While NYC makes things difficult, I'll admit that packing with me is also an added challenge. I’m so sentimental that I get stuck on each item I find, remembering the moment I wore a particular dress or when a certain picture was taken. But on 'moving eve,' I tabled my emotions and nostaligia that had run high for weeks (I'd even started video taping common activities, like my walk to work.) and promised my husband that I would focus and help get the job done.
The next morning, we woke up at 6:00 and cleared some space. Adam kept packing and I went out for coffee with our daughter, Vera.
The driver arrived soon after and explained that he had to park at the end of the block because there was no room on our street. This would, of course, be an added charge. After taking a look around our tiny apartment, he explained the overall cost would also be much, much higher than expected. At this point, we just wanted to get on with it and enjoy our last night in NYC so we didn't argue and just agreed. We were ready to sign the papers. But the movers were not New Yorkers and they seemed in no hurry. They took an hour and a half before finishing the paper work. When they were ready to begin, I asked the man who introduced himself as the driver, “So where are the movers?”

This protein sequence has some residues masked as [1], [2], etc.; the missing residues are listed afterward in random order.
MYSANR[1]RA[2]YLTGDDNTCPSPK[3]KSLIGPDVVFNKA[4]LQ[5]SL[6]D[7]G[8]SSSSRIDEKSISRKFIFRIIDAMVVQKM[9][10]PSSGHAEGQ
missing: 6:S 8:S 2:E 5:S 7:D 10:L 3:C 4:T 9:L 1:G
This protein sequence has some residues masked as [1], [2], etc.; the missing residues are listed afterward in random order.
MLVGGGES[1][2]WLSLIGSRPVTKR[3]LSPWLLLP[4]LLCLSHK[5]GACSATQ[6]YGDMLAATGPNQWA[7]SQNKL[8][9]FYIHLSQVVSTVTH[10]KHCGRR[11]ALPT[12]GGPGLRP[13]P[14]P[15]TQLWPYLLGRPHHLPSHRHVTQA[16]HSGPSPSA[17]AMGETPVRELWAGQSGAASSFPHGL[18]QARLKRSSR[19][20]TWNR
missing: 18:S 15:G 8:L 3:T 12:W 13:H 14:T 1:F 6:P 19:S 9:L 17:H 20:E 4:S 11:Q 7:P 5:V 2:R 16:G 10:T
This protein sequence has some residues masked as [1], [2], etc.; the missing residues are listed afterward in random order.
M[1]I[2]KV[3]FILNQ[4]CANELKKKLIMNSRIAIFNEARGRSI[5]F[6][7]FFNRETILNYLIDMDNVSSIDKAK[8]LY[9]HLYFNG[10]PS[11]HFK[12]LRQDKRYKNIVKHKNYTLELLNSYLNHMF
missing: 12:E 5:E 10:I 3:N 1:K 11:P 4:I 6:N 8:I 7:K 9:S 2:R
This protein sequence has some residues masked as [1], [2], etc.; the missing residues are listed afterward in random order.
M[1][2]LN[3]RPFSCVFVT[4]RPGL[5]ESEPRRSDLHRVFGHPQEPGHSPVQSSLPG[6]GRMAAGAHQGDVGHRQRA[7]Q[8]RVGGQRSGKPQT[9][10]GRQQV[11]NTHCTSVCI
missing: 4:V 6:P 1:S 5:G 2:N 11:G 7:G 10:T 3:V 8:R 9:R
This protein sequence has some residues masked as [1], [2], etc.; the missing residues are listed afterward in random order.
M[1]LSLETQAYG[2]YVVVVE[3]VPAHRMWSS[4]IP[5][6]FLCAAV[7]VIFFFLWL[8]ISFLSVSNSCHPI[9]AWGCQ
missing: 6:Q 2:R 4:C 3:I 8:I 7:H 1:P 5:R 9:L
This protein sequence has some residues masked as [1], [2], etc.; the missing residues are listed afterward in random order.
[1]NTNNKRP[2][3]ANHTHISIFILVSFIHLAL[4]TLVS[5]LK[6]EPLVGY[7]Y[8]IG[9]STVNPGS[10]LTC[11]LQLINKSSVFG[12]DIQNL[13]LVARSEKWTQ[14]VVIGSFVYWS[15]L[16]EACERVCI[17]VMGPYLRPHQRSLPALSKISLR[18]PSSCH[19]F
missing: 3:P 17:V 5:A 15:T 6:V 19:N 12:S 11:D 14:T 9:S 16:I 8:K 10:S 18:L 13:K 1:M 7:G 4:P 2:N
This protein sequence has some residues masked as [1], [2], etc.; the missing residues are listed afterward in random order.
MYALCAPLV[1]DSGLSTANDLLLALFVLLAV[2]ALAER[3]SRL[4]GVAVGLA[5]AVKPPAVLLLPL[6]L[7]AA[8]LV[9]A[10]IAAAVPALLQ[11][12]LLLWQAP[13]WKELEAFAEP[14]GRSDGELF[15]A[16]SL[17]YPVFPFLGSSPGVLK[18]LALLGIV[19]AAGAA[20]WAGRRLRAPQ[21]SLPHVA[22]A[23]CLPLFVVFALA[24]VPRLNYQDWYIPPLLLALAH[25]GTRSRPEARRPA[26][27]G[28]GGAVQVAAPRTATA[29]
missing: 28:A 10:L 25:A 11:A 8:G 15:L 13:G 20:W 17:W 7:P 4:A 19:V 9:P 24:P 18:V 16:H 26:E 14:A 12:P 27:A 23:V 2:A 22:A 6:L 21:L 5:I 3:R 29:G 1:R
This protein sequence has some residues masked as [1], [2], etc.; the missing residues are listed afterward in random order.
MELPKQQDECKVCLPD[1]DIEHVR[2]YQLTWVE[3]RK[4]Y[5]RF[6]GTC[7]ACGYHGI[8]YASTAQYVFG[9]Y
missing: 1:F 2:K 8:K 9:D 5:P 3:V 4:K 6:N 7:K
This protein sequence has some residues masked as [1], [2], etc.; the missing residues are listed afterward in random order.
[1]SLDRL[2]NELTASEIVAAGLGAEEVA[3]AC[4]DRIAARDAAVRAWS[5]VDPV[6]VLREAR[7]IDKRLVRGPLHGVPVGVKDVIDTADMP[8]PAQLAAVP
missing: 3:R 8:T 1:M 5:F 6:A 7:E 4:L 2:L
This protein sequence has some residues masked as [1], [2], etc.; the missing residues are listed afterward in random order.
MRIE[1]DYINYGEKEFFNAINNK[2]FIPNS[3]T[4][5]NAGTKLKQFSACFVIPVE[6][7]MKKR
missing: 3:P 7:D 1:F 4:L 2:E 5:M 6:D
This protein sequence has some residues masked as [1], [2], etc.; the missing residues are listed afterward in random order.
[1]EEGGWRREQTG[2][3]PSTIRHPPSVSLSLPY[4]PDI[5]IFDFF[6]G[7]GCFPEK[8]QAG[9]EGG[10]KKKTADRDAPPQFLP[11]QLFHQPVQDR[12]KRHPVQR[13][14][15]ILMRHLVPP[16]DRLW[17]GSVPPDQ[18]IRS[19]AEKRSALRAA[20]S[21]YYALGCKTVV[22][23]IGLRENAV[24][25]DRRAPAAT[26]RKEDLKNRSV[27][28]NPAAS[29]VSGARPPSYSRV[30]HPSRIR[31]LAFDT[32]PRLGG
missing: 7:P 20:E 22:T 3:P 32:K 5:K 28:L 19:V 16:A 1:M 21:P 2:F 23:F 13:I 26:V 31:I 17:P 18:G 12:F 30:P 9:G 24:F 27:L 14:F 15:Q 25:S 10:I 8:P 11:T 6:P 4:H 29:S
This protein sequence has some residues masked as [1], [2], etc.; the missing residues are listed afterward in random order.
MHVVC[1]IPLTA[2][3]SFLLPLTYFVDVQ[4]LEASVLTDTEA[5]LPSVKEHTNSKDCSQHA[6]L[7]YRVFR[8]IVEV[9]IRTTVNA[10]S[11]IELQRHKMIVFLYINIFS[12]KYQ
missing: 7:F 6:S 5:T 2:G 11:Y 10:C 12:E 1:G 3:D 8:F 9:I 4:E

"It is me and my friend here," he said, pointing to a short, tiny-framed man of about 5 feet tall. "This is it," they explained.
So Adam got to work with the movers and I kept the baby out of the way and tried to keep everyone fed and hydrated so they would continue working. By noon, the truck was still mostly empty and the rain was coming down.
At 3:00 p.m., the men hired someone off the street to help. Around 4:00, I decided to take off with our bags and check into our hotel. I took all of our suitcases, the baby and also my mother, who had stayed the night with us, and her belongings into a black sedan from Eastern Car service, which I had on speed dial and selected the rent-a-car-seat option. As I climbed in the car, I looked up at the brownstone and wanted to capture the moment but the rain was pelting and the baby was crying. My husband was sweating in the bitter cold. I kissed him goodbye and told him to take care of himself and to please hurry so we can have fun.
In the car, I again, tried to reminisce but I was incredibly nauseous from not sleeping or eating. My large black coat was making me even sicker from the heat and all of the windows were steamy. I remember the cab driver had NPR blaring and the woman was discussing the “poor little girl who died from a tonsil removal.” I closed my eyes and tried not to throw up.